16. A cable sleeve liner according to claim 1 or 11, wherein said laminate has edges forming liner ends which are positioned at opposite ends of the cable splice around which said cable sleeve liner is wrapped, said edges having slots formed therein to permit tapering of said liner ends around the cable splice.
17. A cable sleeve liner according to claim 16, wherein each of said slots formed in each of said edges of said laminate is tapered towards a remaining edge of said laminate.
18. A cable sleeve liner according to claims 1 or 11, wherein said flexible, vapour-permeable polymeric film material is a microporous film material.
19. A cable sleeve liner according to claims 7 or 8, wherein said fibrous sheet material is non-woven cellulosic material.
20. A cable sleeve liner according to claim 19, wherein said fibrous sheet material is pressboard.
21. A cable sleeve liner according to claims 1 or 11, wherein said metal layer is aluminium foil.
22. A cable sleeve liner according to claims 1 or 11, wherein said metal layer is 25 to 35 microns thick.
23. A cable sleeve liner according to claims 7 or 8, wherein said fibrous sheet material is 250 to 350 microns thick.
24. A cable sleeve liner according to claims 1 or 11, having parallel folding lines of increased flexibility to facilitate wrapping of said cable sleeve liner around a cable splice.
25. A cable sleeve liner according to claim 16, having transverse folding lines of increased flexibility at or near the inner ends of said slots to facilitate the tapering of said liner ends in use.
Description

This application is a continuation, of application Ser. No. 425,296, filed 09/28/82, now abandoned, which is a continuation of application Ser. No. 094,815, filed 11/16/79, now U.S. Pat. No. 4,380,686.

DESCRIPTION

This invention relates to a cable sleeve liner capable in use of being wrapped around a cable and having sufficient rigidity to provide an inner support for a heat-recoverable sleeve to be shrunk thereover in use.

Cable sleeves and liners of this general kind are known, and are particularly useful for forming splice cases on telecommunication cables. Known liners formed of aluminium foil sandwhiched between two layers of stiff cardboard tend to suffer from delamination of the constituent layers, and tend to permit ingress of moisture into the splice case by capillary transfer ("wicking") along the cardboard to the ends of the liner where the moisture can pass around the metal foil edge.

The present invention relates to improved liner constructions, and accordingly provides a cable sleeve liner capable in use of being wrapped around a cable splice and preferably having sufficient rigidity to provide an inner support for a heat-recoverable sleeve to be shrunk thereover, the liner comprising a laminate having at least one layer of fibrous sheet material and a metal layer which is substantially impermeable to moisture vapour and has one of its major surfaces facing away from all fibrous sheet layers which may be present. Preferably the fibrous layer(s) is or are arranged between the metal layer and a microperforated first layer of flexible polymeric film material which is permeable to gases or vapours generated within the laminate during recovery of the sleeve.

This construction according to the invention advantageously enables the metal layer to be positioned on the outside of the liner in use, to act as a moisture barrier to resist ingress of delaminating moisture. The preferred first polymeric film layer preferably tends to resist gross wetting from the other side (which may occur for example during storage or application of the liner), whilst still permitting escape of vapours or gases generated within the laminate at elevated temperatures encountered in use, which vapours or gases might otherwise themselves cause delamination.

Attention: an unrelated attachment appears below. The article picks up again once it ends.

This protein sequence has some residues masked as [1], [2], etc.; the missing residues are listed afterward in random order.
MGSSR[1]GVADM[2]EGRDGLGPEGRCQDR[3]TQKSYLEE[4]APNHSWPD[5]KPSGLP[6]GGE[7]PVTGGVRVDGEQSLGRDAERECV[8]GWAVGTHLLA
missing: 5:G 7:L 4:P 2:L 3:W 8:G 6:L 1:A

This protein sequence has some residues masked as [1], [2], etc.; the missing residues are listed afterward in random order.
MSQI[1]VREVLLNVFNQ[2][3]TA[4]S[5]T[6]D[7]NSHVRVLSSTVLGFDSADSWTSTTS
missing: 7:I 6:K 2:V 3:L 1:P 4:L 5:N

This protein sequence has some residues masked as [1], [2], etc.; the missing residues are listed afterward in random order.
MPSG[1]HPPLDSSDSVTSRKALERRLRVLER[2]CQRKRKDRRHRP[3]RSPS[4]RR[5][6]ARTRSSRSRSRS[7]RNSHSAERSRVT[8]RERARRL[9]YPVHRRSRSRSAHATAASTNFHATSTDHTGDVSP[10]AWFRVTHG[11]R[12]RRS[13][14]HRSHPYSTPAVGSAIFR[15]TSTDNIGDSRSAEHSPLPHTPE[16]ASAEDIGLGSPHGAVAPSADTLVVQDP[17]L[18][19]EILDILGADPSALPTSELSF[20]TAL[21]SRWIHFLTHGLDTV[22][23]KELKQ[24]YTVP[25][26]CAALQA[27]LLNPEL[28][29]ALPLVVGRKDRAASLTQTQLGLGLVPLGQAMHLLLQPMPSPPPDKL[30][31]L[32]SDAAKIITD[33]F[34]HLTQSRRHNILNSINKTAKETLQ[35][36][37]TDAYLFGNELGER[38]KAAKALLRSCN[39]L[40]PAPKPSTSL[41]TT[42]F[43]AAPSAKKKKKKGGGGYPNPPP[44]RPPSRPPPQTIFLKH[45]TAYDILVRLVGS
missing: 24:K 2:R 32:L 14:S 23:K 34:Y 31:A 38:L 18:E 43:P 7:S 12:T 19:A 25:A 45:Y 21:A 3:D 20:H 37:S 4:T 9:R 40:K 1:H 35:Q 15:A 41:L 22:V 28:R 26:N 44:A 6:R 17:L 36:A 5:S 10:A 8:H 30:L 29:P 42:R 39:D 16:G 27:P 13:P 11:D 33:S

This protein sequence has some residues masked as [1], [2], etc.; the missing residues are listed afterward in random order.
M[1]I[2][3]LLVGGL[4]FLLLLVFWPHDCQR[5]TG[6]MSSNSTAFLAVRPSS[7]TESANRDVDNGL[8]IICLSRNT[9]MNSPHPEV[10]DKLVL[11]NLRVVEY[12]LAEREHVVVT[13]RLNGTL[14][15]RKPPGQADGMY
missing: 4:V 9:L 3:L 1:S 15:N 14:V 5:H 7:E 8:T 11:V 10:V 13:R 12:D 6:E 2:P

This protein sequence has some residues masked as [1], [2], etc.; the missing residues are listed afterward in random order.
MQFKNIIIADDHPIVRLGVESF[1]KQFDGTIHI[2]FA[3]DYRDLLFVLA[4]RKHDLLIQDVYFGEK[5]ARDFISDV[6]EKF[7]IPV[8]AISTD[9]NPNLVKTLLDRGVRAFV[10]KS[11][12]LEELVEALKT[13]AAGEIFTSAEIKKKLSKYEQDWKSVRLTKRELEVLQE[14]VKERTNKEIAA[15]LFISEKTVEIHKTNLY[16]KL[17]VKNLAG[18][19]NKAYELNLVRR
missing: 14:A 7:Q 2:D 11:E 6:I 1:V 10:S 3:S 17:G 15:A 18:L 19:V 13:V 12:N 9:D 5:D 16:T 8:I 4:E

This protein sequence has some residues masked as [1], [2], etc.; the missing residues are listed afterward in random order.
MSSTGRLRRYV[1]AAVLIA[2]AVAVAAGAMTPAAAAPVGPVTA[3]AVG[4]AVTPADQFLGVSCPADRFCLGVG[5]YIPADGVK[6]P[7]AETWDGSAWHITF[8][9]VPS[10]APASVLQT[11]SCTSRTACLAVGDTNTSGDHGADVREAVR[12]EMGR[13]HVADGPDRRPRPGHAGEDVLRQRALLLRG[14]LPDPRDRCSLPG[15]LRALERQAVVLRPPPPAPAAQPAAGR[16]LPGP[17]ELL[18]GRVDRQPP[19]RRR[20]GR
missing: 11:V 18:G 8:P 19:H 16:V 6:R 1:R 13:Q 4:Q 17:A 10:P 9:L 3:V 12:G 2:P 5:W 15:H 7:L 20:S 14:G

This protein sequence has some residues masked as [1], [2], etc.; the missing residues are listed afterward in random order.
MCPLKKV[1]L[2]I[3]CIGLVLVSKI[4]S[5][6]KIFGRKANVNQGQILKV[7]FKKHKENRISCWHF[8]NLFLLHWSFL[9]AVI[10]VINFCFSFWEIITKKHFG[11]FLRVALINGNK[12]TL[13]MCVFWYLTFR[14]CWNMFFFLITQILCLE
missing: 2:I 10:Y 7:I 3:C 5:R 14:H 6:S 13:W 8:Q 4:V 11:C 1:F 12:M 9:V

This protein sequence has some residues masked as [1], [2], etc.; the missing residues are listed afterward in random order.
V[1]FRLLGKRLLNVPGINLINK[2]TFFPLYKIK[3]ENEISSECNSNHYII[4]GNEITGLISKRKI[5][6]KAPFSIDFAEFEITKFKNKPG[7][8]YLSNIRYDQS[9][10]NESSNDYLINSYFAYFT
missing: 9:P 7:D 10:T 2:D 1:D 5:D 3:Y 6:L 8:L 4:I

Preferably the surface of the film furthest from the metal layer is covered with water-proofing substantially moisture-impermeable material, which becomes substantially more vapour permeable at elevated temperatures encountered during recovery, so as not to hinder the aforesaid escape of vapours or gases. It is additionally advantageous if the water-proofing material returns to a substantially moisture-impermeable state on cooling. Wax coatings and polyvinyl chloride films are preferred for this water-proofing material, which improves the resistance of the liner to accidental contamination in wet or muddy conditions frequently encountered in use.

For added resistance to bending stresses, it is preferred to include a second layer of flexible polymeric film material, preferably polyester film, between the metal layer and the fibrous layer, and this second polymeric film layer should also be vapour permeable in cases where there is a further fibrous layer between the second polymer layer and the metal layer. Double layers of fibrous sheet material can be used if desired, for example, in a preferred construction a double layer of fibrous sheet material is arranged between the first and second polymer film layers.

The surface of the metal layer facing away from the fibrous layer(s) is most advantageously on the outside of the liner as wrapped around a cable splice in use, and may carry a protective layer of flexible polymeric film material, e.g. polyethylene, preferably at least 20 microns thick.

The first and second layers of flexible polymeric film material within the laminate are preferably polyester film e.g. "Mylar" film (Registered Trade Mark). In some cases it may be possible to use a microporous film, the microporosity providing the necessary permeability to gases and vapours, but usually it will be necessary to use a perforated, epecially a micro perforated, film. The perforations in the film are preferably no more than 2 mm in diameter, and most preferably are from 0.5 to 1.5 mm in diameter. Preferably there are on average from 5 to 15 perforations to each square cm of the film. The layer(s) of film material is or are preferably 35 to 45 microns thick.